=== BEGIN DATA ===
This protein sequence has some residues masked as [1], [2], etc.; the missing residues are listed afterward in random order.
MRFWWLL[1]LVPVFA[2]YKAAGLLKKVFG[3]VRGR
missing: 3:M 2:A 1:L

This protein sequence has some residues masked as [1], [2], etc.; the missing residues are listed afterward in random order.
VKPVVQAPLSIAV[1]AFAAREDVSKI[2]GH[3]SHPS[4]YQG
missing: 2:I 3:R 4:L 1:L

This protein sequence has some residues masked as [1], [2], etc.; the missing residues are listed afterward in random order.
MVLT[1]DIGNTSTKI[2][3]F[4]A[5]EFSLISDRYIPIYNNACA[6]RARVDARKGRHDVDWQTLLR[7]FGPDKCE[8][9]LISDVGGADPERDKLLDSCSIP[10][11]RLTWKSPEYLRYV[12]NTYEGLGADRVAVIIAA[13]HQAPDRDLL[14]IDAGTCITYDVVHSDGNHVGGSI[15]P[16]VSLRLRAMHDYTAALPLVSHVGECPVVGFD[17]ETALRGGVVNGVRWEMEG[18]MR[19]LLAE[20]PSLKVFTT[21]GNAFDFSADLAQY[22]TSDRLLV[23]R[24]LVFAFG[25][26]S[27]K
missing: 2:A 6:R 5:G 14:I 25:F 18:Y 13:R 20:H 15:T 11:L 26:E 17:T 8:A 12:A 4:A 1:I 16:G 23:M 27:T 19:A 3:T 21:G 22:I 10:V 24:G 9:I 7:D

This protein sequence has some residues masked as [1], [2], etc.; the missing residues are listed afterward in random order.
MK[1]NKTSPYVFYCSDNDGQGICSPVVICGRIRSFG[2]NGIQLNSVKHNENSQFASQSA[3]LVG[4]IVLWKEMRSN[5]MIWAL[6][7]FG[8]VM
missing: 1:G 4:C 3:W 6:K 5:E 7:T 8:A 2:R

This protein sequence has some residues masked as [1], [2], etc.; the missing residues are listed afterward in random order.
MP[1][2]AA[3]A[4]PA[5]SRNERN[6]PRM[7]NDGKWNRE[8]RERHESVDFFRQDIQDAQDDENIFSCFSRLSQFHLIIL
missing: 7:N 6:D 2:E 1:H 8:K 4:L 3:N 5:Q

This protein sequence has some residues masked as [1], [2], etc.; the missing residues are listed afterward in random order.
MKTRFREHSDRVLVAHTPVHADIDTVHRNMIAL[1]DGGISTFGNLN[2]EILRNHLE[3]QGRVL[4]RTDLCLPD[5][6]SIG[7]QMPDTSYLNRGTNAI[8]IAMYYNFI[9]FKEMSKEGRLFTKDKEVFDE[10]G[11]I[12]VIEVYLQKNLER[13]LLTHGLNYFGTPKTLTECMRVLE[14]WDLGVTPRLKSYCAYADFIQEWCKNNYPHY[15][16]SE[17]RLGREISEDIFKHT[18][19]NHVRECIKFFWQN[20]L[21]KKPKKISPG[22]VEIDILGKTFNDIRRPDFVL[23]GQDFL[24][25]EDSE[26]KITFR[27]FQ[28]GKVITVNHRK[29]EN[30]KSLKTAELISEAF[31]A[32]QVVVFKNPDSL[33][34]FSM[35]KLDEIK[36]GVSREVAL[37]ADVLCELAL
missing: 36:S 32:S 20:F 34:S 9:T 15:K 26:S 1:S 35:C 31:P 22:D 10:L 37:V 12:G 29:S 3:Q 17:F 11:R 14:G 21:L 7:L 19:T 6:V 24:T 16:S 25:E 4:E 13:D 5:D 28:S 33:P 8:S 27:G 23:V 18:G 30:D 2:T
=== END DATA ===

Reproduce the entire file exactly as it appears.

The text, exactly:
This protein sequence has some residues masked as [1], [2], etc.; the missing residues are listed afterward in random order.
MRFWWLL[1]LVPVFA[2]YKAAGLLKKVFG[3]VRGR
missing: 3:M 2:A 1:L

This protein sequence has some residues masked as [1], [2], etc.; the missing residues are listed afterward in random order.
VKPVVQAPLSIAV[1]AFAAREDVSKI[2]GH[3]SHPS[4]YQG
missing: 2:I 3:R 4:L 1:L

This protein sequence has some residues masked as [1], [2], etc.; the missing residues are listed afterward in random order.
MVLT[1]DIGNTSTKI[2][3]F[4]A[5]EFSLISDRYIPIYNNACA[6]RARVDARKGRHDVDWQTLLR[7]FGPDKCE[8][9]LISDVGGADPERDKLLDSCSIP[10][11]RLTWKSPEYLRYV[12]NTYEGLGADRVAVIIAA[13]HQAPDRDLL[14]IDAGTCITYDVVHSDGNHVGGSI[15]P[16]VSLRLRAMHDYTAALPLVSHVGECPVVGFD[17]ETALRGGVVNGVRWEMEG[18]MR[19]LLAE[20]PSLKVFTT[21]GNAFDFSADLAQY[22]TSDRLLV[23]R[24]LVFAFG[25][26]S[27]K
missing: 2:A 6:R 5:G 14:I 25:F 18:Y 13:R 20:H 15:T 11:L 26:E 17:T 8:A 12:A 4:A 1:I 16:G 23:M 27:T 19:A 3:T 21:G 22:I 10:V 24:G 9:I 7:D

This protein sequence has some residues masked as [1], [2], etc.; the missing residues are listed afterward in random order.
MK[1]NKTSPYVFYCSDNDGQGICSPVVICGRIRSFG[2]NGIQLNSVKHNENSQFASQSA[3]LVG[4]IVLWKEMRSN[5]MIWAL[6][7]FG[8]VM
missing: 1:G 4:C 3:W 6:K 5:E 7:T 8:A 2:R

This protein sequence has some residues masked as [1], [2], etc.; the missing residues are listed afterward in random order.
MP[1][2]AA[3]A[4]PA[5]SRNERN[6]PRM[7]NDGKWNRE[8]RERHESVDFFRQDIQDAQDDENIFSCFSRLSQFHLIIL
missing: 7:N 6:D 2:E 1:H 8:K 4:L 3:N 5:Q

This protein sequence has some residues masked as [1], [2], etc.; the missing residues are listed afterward in random order.
MKTRFREHSDRVLVAHTPVHADIDTVHRNMIAL[1]DGGISTFGNLN[2]EILRNHLE[3]QGRVL[4]RTDLCLPD[5][6]SIG[7]QMPDTSYLNRGTNAI[8]IAMYYNFI[9]FKEMSKEGRLFTKDKEVFDE[10]G[11]I[12]VIEVYLQKNLER[13]LLTHGLNYFGTPKTLTECMRVLE[14]WDLGVTPRLKSYCAYADFIQEWCKNNYPHY[15][16]SE[17]RLGREISEDIFKHT[18][19]NHVRECIKFFWQN[20]L[21]KKPKKISPG[22]VEIDILGKTFNDIRRPDFVL[23]GQDFL[24][25]EDSE[26]KITFR[27]FQ[28]GKVITVNHRK[29]EN[30]KSLKTAELISEAF[31]A[32]QVVVFKNPDSL[33][34]FSM[35]KLDEIK[36]GVSREVAL[37]ADVLCELAL
missing: 36:S 32:S 20:F 34:S 9:T 15:K 26:S 1:S 35:C 31:P 22:D 10:L 37:V 12:G 29:S 3:Q 17:F 11:R 14:G 21:L 7:L 19:T 6:V 24:T 16:S 25:E 4:E 13:D 5:D 28:S 33:P 8:S 27:G 23:V 18:G 30:D 2:T